If you haven’t already seen the film or read the book and plan to, I suggest you skip to the last paragraph because it’s likely some spoilers might slip out in the process of writing this review.
I discovered Rebecca while browsing my father’s DVD collection. He’s an avid fan of Alfred Hitchcock and has all his DVDs. When I settled in to watch it, I didn’t realize that it was film adaptation of Daphne Du Maurier’s bestseller (which I still had not read at the time, although I had a very vague idea of the plot). I only found out when Max de Winter was introduced in the story.
So, having seen the film, I decided to check out the book. I will be ordering it soon online, however, I couldn’t resist downloading an ebook from The Burgomeister’s Ebooks.
Somehow, I wish I had read the book before watching the film. The film was very good, however, there is something about the book which tells me that I would have enjoyed it more if I had plunged into the Daphne Du Maurier’s world without a notion of what would happen. I understood, though, that film adaptations sometimes tend to alter certain plot details, so I was prepared (and somewhat hoping) to be surprised.
The book is written in first person, the unnamed narrator (the second Mrs. de Winter) recollecting her past – how she met the widower Maxim de Winter, and her life trying (and failing) to fill the shoes of Max de Winter’s first wife, Rebecca, who had died earlier in the year. It shows her struggle to deal with Mrs. Danvers, the hostile housekeeper at Manderley (Mr. de Winter’s estate) who resents her for trying to replace Rebecca, and her struggle with the belief that her husband is still in love with his late wife. If you’d like to read a better plot summary, there is one on Wikipedia.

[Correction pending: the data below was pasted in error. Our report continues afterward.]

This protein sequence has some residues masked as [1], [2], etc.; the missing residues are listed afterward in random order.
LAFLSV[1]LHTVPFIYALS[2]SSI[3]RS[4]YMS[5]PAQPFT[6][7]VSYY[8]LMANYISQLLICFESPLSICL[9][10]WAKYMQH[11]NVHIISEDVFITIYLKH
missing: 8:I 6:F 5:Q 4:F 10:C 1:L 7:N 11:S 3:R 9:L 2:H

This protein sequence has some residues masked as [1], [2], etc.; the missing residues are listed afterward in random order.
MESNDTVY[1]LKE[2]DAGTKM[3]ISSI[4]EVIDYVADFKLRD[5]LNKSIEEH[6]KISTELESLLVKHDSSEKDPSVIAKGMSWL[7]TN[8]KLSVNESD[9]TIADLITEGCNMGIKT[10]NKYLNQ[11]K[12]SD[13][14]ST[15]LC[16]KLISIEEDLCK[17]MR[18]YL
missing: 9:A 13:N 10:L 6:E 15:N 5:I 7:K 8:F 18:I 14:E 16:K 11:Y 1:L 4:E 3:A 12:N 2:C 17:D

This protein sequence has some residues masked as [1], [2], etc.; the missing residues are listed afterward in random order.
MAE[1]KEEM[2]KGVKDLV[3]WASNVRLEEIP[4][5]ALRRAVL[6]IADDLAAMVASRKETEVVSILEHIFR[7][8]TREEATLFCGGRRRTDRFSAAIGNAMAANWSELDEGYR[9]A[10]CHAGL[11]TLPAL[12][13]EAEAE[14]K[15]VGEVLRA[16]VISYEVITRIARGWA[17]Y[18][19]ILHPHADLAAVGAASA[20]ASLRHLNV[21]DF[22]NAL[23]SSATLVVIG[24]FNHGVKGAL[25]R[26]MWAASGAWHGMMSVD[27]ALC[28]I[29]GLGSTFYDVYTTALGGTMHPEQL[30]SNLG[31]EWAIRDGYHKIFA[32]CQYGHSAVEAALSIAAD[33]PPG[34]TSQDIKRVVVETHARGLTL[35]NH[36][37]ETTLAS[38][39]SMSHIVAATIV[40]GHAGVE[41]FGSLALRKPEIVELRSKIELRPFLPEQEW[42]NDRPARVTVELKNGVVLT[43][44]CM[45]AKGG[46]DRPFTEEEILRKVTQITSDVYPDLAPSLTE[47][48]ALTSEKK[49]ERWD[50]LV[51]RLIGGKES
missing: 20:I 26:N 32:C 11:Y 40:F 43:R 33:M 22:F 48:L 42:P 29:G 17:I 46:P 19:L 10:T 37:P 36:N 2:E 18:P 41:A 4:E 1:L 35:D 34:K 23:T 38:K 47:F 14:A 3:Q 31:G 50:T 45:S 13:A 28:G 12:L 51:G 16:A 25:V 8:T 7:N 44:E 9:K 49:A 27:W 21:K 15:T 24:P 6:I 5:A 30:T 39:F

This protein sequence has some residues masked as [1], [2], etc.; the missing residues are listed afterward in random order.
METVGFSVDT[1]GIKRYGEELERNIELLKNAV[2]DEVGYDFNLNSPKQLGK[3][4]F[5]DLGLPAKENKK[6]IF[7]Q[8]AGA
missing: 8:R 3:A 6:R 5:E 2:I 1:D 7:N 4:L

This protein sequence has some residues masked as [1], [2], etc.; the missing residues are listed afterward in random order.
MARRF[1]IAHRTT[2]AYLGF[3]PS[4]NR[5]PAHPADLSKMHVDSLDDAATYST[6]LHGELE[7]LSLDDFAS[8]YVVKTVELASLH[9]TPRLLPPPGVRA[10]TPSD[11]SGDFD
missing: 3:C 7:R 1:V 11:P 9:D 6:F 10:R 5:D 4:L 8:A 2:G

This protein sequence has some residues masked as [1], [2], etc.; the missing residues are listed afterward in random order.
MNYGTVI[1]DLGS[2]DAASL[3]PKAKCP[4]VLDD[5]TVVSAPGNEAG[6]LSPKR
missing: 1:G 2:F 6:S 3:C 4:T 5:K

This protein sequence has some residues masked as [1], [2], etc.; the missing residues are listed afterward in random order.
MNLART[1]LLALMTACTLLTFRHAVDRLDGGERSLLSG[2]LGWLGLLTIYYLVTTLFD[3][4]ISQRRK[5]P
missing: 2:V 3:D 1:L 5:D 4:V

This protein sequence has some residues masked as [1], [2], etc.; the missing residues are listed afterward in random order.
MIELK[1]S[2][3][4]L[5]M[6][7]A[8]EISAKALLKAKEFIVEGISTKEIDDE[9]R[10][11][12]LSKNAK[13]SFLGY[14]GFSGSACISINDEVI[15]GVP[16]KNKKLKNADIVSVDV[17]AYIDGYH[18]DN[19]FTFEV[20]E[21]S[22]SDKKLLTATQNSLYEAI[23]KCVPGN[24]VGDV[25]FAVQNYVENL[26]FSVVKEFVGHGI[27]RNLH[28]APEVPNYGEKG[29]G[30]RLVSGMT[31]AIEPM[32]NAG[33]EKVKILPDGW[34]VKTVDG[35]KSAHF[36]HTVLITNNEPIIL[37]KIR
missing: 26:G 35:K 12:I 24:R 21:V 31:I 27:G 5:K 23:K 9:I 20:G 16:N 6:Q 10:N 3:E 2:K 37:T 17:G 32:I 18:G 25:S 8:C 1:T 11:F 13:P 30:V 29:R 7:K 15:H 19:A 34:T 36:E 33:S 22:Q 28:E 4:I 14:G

The novel, with its famous opening line “Last night I dreamt I went to Manderley again”, truly draws you in. While the book wasn’t packed with much action, you already feel something right from the beginning. Daphne Du Maurier’s writing is filled with gothic and sinister undertones.
I was happier with the book than I was with the film. As much as I love Alfred Hitchcock films, I still couldn’t come to terms with the fact that they had to alter a major plot detail. A plot detail that strongly influenced the story.
It was a somewhat slow read, but an enjoyable one, though I never really expected the ending to go that way. I was surprised about how the truth came out. I just never saw it coming, and I never thought that Rebecca had died that way, as it was shown differently in the film. However, I wasn’t let down. I put the book down, satisfied, fascinated – and sort of wanting more.
I keep wondering what the second Mrs. de Winter’s name is, though. I think that the author deliberately did not mention it so the new Mrs. de Winter would remain standing under Rebecca’s shadow.
I’d recommend this to fans of mysteries, and also for people who liked Jane Eyre – you will see some similarities.
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